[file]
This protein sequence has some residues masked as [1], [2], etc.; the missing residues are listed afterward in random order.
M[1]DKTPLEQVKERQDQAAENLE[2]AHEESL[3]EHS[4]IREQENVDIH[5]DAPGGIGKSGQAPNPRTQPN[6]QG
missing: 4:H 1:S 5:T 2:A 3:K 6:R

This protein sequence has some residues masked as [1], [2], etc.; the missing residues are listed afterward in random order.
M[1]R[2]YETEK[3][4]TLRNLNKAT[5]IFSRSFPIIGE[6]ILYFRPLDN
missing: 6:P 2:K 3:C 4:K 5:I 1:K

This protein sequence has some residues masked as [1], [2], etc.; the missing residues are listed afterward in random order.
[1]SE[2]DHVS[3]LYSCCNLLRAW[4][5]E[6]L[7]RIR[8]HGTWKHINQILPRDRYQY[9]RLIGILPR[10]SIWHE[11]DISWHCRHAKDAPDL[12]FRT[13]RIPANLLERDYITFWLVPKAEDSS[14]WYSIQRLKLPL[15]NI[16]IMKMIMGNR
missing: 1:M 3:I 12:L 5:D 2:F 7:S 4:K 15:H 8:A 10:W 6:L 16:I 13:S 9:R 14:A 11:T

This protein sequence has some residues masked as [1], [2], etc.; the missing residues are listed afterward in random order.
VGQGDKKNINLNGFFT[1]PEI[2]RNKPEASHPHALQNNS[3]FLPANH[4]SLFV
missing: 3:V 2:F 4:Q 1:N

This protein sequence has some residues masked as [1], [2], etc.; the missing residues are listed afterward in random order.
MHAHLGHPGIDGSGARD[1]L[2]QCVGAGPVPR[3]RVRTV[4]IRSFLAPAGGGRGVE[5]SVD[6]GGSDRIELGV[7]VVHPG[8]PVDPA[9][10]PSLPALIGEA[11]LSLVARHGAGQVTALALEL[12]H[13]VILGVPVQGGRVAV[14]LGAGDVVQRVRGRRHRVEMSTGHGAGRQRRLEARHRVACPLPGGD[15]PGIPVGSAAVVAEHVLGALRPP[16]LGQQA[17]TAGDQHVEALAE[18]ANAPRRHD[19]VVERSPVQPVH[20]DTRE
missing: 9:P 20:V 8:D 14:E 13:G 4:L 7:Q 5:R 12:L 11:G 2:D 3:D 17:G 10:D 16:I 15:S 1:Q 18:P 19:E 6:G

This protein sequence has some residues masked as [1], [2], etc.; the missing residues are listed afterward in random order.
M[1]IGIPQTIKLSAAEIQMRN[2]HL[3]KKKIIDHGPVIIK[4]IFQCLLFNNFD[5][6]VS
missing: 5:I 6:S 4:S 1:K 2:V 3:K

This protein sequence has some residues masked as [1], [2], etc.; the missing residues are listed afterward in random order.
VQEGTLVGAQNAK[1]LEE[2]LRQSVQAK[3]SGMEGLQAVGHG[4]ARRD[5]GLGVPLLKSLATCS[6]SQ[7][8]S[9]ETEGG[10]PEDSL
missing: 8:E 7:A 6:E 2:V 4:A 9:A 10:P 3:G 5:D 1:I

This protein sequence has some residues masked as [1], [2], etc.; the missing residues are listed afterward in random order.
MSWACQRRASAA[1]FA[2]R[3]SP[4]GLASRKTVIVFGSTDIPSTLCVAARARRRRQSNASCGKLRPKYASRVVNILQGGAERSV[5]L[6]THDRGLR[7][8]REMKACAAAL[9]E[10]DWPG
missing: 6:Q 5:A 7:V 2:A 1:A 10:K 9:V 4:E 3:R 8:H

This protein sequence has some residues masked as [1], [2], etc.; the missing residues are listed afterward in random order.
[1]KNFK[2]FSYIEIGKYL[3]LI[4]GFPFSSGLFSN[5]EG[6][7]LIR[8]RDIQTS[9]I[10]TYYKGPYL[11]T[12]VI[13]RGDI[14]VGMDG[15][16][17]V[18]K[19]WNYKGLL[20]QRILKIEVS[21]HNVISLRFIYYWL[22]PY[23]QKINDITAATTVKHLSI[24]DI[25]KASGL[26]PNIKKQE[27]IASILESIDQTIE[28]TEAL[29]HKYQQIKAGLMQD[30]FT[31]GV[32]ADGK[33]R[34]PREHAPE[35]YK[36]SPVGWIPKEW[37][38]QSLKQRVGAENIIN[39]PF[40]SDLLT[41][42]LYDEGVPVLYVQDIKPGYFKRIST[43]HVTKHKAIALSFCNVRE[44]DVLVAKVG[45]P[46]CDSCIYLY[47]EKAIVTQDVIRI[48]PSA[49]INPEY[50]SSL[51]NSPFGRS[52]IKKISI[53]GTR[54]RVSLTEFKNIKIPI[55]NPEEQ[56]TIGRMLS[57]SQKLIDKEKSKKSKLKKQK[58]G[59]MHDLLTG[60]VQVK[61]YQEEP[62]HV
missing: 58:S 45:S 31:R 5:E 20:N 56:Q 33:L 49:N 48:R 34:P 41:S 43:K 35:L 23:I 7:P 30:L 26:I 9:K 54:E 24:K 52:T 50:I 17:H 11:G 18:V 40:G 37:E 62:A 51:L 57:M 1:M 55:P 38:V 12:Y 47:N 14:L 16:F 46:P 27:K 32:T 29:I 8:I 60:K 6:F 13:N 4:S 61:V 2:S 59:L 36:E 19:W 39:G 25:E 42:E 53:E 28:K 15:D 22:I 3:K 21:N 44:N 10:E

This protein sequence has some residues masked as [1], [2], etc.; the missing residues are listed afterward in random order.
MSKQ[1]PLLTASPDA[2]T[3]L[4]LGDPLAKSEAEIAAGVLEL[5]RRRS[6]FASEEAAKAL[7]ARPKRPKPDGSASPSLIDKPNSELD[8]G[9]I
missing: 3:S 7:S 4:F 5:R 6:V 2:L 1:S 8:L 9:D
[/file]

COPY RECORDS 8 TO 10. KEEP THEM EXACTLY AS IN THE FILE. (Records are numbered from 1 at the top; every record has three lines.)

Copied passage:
This protein sequence has some residues masked as [1], [2], etc.; the missing residues are listed afterward in random order.
MSWACQRRASAA[1]FA[2]R[3]SP[4]GLASRKTVIVFGSTDIPSTLCVAARARRRRQSNASCGKLRPKYASRVVNILQGGAERSV[5]L[6]THDRGLR[7][8]REMKACAAAL[9]E[10]DWPG
missing: 6:Q 5:A 7:V 2:A 1:A 10:K 9:V 4:E 3:R 8:H

This protein sequence has some residues masked as [1], [2], etc.; the missing residues are listed afterward in random order.
[1]KNFK[2]FSYIEIGKYL[3]LI[4]GFPFSSGLFSN[5]EG[6][7]LIR[8]RDIQTS[9]I[10]TYYKGPYL[11]T[12]VI[13]RGDI[14]VGMDG[15][16][17]V[18]K[19]WNYKGLL[20]QRILKIEVS[21]HNVISLRFIYYWL[22]PY[23]QKINDITAATTVKHLSI[24]DI[25]KASGL[26]PNIKKQE[27]IASILESIDQTIE[28]TEAL[29]HKYQQIKAGLMQD[30]FT[31]GV[32]ADGK[33]R[34]PREHAPE[35]YK[36]SPVGWIPKEW[37][38]QSLKQRVGAENIIN[39]PF[40]SDLLT[41][42]LYDEGVPVLYVQDIKPGYFKRIST[43]HVTKHKAIALSFCNVRE[44]DVLVAKVG[45]P[46]CDSCIYLY[47]EKAIVTQDVIRI[48]PSA[49]INPEY[50]SSL[51]NSPFGRS[52]IKKISI[53]GTR[54]RVSLTEFKNIKIPI[55]NPEEQ[56]TIGRMLS[57]SQKLIDKEKSKKSKLKKQK[58]G[59]MHDLLTG[60]VQVK[61]YQEEP[62]HV
missing: 58:S 45:S 31:R 5:E 20:N 56:Q 33:L 49:N 48:R 34:P 41:S 43:K 35:L 23:I 7:P 30:L 26:I 9:K 54:E 24:K 52:T 50:I 17:H 11:G 18:V 40:G 37:E 62:A 51:L 57:M 1:M 55:P 38:V 12:Y 47:N 14:L 16:F 46:P 27:K 32:T 29:I 8:I 60:K 6:F 13:N 4:S 61:V 2:S 59:L 36:E 19:W 39:G 25:E 42:E 53:E 28:K 15:D 22:I 3:K 21:N 44:N 10:E

This protein sequence has some residues masked as [1], [2], etc.; the missing residues are listed afterward in random order.
MSKQ[1]PLLTASPDA[2]T[3]L[4]LGDPLAKSEAEIAAGVLEL[5]RRRS[6]FASEEAAKAL[7]ARPKRPKPDGSASPSLIDKPNSELD[8]G[9]I
missing: 3:S 7:S 4:F 5:R 6:V 2:L 1:S 8:L 9:D